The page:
As the VHDL-Verilog standards war wound down, the energy that had been committed to competition needed a new outlet. The war officially ended when the marketing organizations for VHDL and Verilog—VHDL International (VI) and Open Verilog International (OVI)—merged to form Accellera, an organization dedicated to accelerating the development of EDA standards. Previous IEEE standards were based on existing technology (VHDL 1076 on the DoD-sponsored VHDL development effort, and Verilog 1364 on the original Gateway-Cadence Verilog-XL language), but Accellera took this process a step further by actively soliciting proprietary technology donations to serve as the basis for a standard. Leveraging EDA vendors' newfound appreciation for the competitive value of being the first to implement a standard, this approach has led to more rapid evolution of Verilog (in the form of SystemVerilog) and to new standards in other areas, such as Accellera's Property Specification Language (PSL). At the same time, it has raised concerns for ensuring that companies develop standards fairly, so that no one company or block of companies can control the standard definition to serve their own proprietary interests.

This issue is an element of recent decisions made in various IEEE working groups. Historically, most EDA standards have developed under the aegis of the Design Automation Standards Committee (DASC), where working groups consist of individual IEEE members, and each individual has a single vote. In contrast, some other standards have developed under the aegis of the Corporate Advisory Group (CAG), where working groups consist of corporate representatives, and each corporation has a single vote. Accellera has a similar structure in which only certain classes of Accellera corporate members are allowed to vote on standards. The question is, Which structure—individual or corporate entity voting—leads to a more fair decision-making process for standards development? Or, perhaps the question should be, Is fairness the correct metric, or should the higher good of market relevance prevail?

The new SystemVerilog working group for IEEE P1800, cosponsored by the DASC and the CAG, has elected to adopt corporate voting. In contrast, the DASC-sponsored VHDL 1076-200x working group has just voted almost unanimously to reject corporate entity voting and continue with individual voting. Critics of individual voting argue that the individual voting approach used in DASC working groups has led to companies trying to dominate the voting by "packing" a committee with its individual representatives, whereas the corporate entity voting approach used in CAG working groups is not subject to the same manipulation. Other critics argue that corporate entity voting tends to make standards developments more of a proprietary battleground, and that it effectively disenfranchises the individuals who provide the technical expertise required to create a standard.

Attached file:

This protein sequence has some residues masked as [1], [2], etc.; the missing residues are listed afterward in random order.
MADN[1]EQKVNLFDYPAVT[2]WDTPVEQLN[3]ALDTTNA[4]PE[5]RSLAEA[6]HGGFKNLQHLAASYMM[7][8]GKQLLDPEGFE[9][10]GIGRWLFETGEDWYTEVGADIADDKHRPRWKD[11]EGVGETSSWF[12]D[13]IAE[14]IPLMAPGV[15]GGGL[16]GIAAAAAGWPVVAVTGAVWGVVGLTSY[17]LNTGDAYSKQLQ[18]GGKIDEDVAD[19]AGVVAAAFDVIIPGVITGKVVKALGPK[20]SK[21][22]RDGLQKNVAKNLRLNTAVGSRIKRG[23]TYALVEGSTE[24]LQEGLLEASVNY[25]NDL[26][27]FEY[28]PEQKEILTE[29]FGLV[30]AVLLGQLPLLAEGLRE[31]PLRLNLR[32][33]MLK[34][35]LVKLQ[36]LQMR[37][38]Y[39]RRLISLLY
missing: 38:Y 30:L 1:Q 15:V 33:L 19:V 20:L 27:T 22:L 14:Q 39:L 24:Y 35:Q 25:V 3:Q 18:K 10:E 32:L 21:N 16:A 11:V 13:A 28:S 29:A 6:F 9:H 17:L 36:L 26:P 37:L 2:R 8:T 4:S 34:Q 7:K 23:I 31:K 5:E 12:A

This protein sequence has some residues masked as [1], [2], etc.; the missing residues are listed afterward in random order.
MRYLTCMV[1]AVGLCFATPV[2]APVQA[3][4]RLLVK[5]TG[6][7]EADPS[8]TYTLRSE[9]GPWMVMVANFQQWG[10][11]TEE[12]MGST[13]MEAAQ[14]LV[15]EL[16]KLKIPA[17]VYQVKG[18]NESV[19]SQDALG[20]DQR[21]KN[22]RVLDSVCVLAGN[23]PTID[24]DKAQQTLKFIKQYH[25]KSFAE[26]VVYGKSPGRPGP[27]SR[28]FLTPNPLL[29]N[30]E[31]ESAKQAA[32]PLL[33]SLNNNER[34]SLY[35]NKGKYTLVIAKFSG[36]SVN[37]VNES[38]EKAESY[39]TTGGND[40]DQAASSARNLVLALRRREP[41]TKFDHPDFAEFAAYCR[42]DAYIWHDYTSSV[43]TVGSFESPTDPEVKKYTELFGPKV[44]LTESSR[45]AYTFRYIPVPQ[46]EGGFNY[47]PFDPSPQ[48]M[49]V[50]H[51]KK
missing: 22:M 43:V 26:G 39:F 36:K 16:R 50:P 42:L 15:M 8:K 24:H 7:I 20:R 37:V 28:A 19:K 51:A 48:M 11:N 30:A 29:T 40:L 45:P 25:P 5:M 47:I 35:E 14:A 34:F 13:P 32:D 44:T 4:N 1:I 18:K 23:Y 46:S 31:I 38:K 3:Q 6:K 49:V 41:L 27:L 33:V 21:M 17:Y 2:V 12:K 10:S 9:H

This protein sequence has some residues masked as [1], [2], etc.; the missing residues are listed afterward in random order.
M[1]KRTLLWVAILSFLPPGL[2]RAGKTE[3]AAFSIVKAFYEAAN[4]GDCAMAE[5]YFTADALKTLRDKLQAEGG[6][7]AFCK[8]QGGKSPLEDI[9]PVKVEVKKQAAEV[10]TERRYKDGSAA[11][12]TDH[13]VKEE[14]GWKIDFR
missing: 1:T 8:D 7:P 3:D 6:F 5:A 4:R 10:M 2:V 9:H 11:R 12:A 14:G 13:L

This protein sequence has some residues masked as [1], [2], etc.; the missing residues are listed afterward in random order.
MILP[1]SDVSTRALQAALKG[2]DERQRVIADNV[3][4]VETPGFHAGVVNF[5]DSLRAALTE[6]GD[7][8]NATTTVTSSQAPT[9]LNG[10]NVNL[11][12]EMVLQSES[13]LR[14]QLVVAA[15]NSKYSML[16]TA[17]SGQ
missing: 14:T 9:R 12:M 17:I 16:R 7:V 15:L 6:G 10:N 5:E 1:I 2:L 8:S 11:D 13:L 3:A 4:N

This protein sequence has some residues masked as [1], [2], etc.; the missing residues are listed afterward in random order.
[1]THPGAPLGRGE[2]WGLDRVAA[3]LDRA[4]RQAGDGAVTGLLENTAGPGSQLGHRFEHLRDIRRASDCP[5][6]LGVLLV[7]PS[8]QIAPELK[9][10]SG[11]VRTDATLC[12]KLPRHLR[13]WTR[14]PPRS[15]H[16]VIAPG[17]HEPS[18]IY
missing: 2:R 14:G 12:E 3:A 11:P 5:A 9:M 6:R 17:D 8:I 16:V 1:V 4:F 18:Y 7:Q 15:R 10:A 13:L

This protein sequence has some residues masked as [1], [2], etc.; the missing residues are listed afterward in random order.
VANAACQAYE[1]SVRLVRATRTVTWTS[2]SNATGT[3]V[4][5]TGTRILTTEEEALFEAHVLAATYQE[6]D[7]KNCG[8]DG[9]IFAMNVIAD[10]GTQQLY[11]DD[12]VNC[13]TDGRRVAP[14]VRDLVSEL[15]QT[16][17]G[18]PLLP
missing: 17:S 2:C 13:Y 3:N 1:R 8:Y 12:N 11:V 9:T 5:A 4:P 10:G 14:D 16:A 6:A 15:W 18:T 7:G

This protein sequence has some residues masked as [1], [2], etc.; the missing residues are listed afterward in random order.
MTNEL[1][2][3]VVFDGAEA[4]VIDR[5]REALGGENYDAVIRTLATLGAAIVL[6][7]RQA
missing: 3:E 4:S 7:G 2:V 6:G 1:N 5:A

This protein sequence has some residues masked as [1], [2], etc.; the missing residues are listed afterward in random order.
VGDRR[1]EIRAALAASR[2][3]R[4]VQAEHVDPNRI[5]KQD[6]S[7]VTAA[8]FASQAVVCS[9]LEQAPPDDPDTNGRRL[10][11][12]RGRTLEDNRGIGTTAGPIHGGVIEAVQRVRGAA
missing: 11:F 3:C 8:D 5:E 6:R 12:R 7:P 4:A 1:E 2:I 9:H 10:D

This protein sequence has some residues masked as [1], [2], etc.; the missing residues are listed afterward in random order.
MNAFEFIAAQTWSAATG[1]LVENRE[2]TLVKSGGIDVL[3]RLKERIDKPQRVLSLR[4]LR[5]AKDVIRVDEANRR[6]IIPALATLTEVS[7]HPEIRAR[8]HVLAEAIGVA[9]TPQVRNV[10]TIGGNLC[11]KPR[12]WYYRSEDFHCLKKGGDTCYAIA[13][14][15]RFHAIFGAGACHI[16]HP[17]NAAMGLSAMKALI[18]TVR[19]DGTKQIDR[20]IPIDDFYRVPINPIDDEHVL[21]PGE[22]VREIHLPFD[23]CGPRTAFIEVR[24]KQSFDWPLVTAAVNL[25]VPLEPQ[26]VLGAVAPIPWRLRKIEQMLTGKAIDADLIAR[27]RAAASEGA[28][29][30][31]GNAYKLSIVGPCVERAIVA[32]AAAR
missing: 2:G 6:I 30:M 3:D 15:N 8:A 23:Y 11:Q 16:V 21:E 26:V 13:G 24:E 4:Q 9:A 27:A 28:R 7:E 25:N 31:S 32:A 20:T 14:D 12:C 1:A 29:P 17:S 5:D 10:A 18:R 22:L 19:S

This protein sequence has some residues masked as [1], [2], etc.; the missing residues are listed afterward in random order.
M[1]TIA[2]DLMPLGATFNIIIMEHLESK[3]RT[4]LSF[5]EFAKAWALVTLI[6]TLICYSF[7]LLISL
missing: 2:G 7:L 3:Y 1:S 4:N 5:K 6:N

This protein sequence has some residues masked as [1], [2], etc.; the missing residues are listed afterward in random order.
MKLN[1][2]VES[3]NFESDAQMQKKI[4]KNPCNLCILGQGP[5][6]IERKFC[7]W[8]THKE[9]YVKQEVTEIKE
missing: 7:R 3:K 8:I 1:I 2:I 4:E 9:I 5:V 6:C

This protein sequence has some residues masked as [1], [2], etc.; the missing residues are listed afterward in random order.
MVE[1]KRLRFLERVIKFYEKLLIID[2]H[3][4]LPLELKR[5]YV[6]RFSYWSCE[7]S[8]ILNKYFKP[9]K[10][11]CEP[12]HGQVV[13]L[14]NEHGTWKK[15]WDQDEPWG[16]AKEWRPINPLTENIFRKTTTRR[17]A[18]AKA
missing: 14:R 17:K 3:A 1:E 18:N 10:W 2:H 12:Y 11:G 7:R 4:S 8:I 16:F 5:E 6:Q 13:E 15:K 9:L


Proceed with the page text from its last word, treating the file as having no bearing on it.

In any case, the focus of the discussion is already moving from fairness to funding: Which approach is more likely to garner enough interest and support to cover the cost of developing a new standard? Will corporate entity voting encourage corporations to join the CAG, and also to donate funds to the working group to pay for technical editing, technical consultants, and meeting infrastructure? Or will standards development based on volunteer efforts of individuals (each with a vote) remain economically viable? At this point, these questions remain unanswered.


One thing history shows is that standards and standards development are never boring. In fact, the nice thing about standards (and standards development processes) is that they keep changing to address new problems and new issues, both technological and political. As observers of this process, we look forward to reporting on the relative success of each of these approaches and discovering which is seen to best suit the needs of an evolving industry.